I have posted about the need for finding ways to make sure the students are ready for the Common Core way of thinking in my Worthwhile Wednesday Task post. This is another new idea that I have and a strategy I am implementing next year.

If you have read my other posts, you have read that my classroom structure is all about teams. The last couple of years, I used a "Blast From the Past" at the beginning of class, which was my version of "Bellwork". For the "Blast From the Past" the students worked on the problem with their team. The recorder/reporter would write the problem on the team whiteboard and the team would discuss and complete the problem together. Doing the "Blast From the Past" as a team was a very effective in reviewing past concepts, but I had to take that idea to the next level.

I got my new idea and strategy for next year's beginning of class routine when I came across 4mulafun's Post it Prove it post. I took her idea and created a new beginning of class routine with teams using the concept: "Post It, PROVE It".

Instead of using sticky notes for the"Post It" part, I am going to use dry erase sentence strips that I cut in half. I also bought clip magnets in each of my team colors: Blue, Green, Yellow, Red, Orange, Purple.

As you have read, this year with my students I want to emphasize how to properly justify their reasoning and so I wanted to focus on the :PROVE It" part of the phrase. Because I can't stop thinking of acronyms, I started with creating an acronym for PROVE: Precise, Realistic, Organized Verbal Explanation.

In my version of "Post It, PROVE It". I will put a problem or prompt on the board at the beginning of class. The students will discuss it as a team. Recorder/Reporter will be responsible for writing the problem. For the "Post It" part, the recorder/reporter will "Post" the team's answer on the whiteboard at the front of the room. For the "PROVE It" part, the recorder/reporter will be responsible for writing the teams written explanation in complete sentences on the the team whiteboard. The recorder/reporter will share out.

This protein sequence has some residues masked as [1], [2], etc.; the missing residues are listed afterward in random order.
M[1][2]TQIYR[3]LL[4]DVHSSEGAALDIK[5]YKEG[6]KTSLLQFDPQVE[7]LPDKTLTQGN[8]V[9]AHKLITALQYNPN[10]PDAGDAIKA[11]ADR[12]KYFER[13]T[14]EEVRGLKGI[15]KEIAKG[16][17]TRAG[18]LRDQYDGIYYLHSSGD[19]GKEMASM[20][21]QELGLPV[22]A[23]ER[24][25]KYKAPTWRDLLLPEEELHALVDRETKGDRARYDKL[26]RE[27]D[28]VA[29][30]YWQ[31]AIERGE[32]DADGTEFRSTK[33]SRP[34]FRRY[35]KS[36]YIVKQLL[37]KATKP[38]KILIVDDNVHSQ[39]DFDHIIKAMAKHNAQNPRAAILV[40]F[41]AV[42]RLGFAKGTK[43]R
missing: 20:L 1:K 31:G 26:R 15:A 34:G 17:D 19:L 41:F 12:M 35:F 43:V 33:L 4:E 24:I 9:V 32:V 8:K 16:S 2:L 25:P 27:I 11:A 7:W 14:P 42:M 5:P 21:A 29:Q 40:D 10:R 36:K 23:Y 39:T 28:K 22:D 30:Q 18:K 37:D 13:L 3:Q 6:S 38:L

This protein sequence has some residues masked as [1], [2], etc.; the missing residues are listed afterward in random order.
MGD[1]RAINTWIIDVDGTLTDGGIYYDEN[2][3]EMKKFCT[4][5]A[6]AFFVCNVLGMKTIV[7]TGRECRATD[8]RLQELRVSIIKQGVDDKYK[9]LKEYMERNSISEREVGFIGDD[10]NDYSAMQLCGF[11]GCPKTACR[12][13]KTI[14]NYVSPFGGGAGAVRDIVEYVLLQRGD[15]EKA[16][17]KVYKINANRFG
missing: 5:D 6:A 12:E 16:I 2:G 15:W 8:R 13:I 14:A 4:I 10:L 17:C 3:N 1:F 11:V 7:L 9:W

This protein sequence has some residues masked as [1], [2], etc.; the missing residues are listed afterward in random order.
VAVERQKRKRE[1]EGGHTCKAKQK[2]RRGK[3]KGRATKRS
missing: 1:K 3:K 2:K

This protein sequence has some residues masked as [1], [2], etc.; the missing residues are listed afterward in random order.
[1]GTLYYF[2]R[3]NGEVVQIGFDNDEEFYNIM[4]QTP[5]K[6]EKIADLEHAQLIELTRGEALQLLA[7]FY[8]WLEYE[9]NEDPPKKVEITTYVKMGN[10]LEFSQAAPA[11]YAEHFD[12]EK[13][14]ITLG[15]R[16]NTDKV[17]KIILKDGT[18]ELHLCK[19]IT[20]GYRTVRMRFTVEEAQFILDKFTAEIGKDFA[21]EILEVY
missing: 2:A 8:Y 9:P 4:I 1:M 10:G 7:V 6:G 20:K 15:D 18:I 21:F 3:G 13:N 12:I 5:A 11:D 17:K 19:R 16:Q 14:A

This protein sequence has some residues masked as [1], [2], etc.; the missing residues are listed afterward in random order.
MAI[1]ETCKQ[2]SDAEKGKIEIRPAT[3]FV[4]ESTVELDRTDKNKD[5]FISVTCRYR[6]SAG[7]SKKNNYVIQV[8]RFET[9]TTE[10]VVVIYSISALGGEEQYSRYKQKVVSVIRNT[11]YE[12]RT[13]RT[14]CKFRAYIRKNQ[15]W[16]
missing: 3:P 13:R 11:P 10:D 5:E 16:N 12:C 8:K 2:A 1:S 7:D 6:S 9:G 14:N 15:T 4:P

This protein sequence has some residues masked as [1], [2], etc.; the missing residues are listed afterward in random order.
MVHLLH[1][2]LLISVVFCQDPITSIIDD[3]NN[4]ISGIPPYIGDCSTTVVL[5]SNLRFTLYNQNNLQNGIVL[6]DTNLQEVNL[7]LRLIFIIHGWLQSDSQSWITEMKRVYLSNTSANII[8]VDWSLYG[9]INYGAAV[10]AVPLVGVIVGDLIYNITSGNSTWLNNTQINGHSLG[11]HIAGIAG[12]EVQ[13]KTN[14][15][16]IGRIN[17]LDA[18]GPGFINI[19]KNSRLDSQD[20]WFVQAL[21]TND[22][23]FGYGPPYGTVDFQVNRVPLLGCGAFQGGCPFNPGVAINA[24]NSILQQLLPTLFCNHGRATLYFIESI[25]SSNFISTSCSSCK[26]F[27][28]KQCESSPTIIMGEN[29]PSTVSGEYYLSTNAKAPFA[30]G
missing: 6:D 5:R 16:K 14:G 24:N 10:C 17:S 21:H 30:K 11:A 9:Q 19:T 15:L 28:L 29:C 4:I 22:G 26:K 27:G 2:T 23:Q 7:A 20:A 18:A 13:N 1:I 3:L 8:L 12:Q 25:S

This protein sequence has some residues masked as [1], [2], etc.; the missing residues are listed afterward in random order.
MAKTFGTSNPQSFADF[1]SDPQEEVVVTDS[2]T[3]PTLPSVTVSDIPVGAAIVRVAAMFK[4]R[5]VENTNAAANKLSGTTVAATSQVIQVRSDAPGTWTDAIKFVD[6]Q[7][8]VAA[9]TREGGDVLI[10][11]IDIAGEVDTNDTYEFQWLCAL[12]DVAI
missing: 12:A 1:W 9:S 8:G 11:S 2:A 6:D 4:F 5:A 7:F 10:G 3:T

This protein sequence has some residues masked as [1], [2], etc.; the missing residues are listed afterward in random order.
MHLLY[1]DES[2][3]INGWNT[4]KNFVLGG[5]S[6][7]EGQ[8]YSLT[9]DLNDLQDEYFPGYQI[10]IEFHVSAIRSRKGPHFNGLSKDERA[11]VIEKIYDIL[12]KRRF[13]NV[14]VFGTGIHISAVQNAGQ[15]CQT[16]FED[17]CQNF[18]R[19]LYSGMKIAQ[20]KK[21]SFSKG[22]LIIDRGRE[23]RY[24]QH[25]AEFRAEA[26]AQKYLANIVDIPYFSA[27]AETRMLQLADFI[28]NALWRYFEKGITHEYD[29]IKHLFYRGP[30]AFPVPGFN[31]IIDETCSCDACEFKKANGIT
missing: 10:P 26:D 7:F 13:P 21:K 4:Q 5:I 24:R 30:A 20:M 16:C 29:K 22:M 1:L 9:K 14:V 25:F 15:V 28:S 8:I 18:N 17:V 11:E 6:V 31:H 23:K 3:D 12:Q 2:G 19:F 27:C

I am hoping that my version of "Post It, PROVE It" will help the students learn to articulate and justify their reasoning.

Here is a copy of the slide I made for the "Post It, PROVE It" problem of the day.

This is a great idea! I ran across your blog and am instantly in love :) I teach middle school math too and am always looking for new ideas! I love the teams you have set up

ReplyDeleteAnisa @ Creative Undertakings

Thank you... All of my new ideas are a work in progress.... LOL... Check back, I will be blogging about how it goes... :o)

DeleteHow long do you give the students to work on this each day? Do you use this as your warmup activity?

ReplyDeleteI give the teams about 10 minutes to Solve It and write their PROVE It... Then we spend about 5 minutes for all teams to share out their written justifications. So we usually spend about 15 minutes doing the collaborative warm-up... :o)

DeleteIt may be 2 1/2 years late but I am SO happy that you are enjoying using the Post It, Prove It in your classroom!

ReplyDeleteJennifer